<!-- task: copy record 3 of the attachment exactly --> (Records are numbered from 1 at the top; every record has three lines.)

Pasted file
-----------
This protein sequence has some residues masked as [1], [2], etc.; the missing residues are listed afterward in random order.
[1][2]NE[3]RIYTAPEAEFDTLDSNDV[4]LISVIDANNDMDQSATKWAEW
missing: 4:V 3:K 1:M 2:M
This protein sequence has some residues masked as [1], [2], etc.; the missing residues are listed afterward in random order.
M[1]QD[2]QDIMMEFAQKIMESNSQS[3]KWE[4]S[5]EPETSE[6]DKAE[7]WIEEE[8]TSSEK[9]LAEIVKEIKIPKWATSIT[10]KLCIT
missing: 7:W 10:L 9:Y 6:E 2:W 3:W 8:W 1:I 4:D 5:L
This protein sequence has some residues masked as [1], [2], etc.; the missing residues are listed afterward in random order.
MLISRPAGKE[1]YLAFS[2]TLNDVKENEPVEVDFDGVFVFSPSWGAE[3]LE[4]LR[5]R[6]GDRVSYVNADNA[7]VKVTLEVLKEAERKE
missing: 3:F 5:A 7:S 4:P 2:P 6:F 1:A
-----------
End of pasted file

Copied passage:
This protein sequence has some residues masked as [1], [2], etc.; the missing residues are listed afterward in random order.
MLISRPAGKE[1]YLAFS[2]TLNDVKENEPVEVDFDGVFVFSPSWGAE[3]LE[4]LR[5]R[6]GDRVSYVNADNA[7]VKVTLEVLKEAERKE
missing: 3:F 5:A 7:S 4:P 2:P 6:F 1:A